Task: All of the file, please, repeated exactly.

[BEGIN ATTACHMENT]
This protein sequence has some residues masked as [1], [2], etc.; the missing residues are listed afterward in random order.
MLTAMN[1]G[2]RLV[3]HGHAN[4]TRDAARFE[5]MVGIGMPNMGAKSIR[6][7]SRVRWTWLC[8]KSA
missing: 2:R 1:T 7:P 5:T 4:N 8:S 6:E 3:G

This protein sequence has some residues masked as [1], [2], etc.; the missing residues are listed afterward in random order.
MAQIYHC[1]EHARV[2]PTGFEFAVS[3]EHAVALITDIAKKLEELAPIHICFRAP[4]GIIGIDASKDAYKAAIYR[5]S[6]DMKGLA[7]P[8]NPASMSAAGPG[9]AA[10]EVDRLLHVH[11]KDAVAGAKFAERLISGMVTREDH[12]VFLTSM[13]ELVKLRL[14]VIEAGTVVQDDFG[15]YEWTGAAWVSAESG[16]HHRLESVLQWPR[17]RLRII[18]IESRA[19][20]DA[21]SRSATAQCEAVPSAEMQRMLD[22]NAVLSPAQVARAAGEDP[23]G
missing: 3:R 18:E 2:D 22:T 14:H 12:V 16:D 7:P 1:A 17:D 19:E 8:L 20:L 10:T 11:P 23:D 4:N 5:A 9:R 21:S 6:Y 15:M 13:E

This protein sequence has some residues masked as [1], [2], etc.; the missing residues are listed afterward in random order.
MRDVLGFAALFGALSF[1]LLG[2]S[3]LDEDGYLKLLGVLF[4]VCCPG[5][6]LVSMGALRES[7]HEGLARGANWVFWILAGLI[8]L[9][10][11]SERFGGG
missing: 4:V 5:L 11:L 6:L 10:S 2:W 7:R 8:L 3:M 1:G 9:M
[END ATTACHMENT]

This protein sequence has some residues masked as [1], [2], etc.; the missing residues are listed afterward in random order.
MLTAMN[1]G[2]RLV[3]HGHAN[4]TRDAARFE[5]MVGIGMPNMGAKSIR[6][7]SRVRWTWLC[8]KSA
missing: 2:R 1:T 7:P 5:T 4:N 8:S 6:E 3:G

This protein sequence has some residues masked as [1], [2], etc.; the missing residues are listed afterward in random order.
MAQIYHC[1]EHARV[2]PTGFEFAVS[3]EHAVALITDIAKKLEELAPIHICFRAP[4]GIIGIDASKDAYKAAIYR[5]S[6]DMKGLA[7]P[8]NPASMSAAGPG[9]AA[10]EVDRLLHVH[11]KDAVAGAKFAERLISGMVTREDH[12]VFLTSM[13]ELVKLRL[14]VIEAGTVVQDDFG[15]YEWTGAAWVSAESG[16]HHRLESVLQWPR[17]RLRII[18]IESRA[19][20]DA[21]SRSATAQCEAVPSAEMQRMLD[22]NAVLSPAQVARAAGEDP[23]G
missing: 3:R 18:E 2:D 22:T 14:H 12:V 16:D 7:P 1:A 17:D 19:E 8:L 20:L 10:T 11:P 23:D 4:N 5:A 9:R 21:S 6:Y 15:M 13:E

This protein sequence has some residues masked as [1], [2], etc.; the missing residues are listed afterward in random order.
MRDVLGFAALFGALSF[1]LLG[2]S[3]LDEDGYLKLLGVLF[4]VCCPG[5][6]LVSMGALRES[7]HEGLARGANWVFWILAGLI[8]L[9][10][11]SERFGGG
missing: 4:V 5:L 11:L 6:L 10:S 2:W 7:R 8:L 3:M 1:G 9:M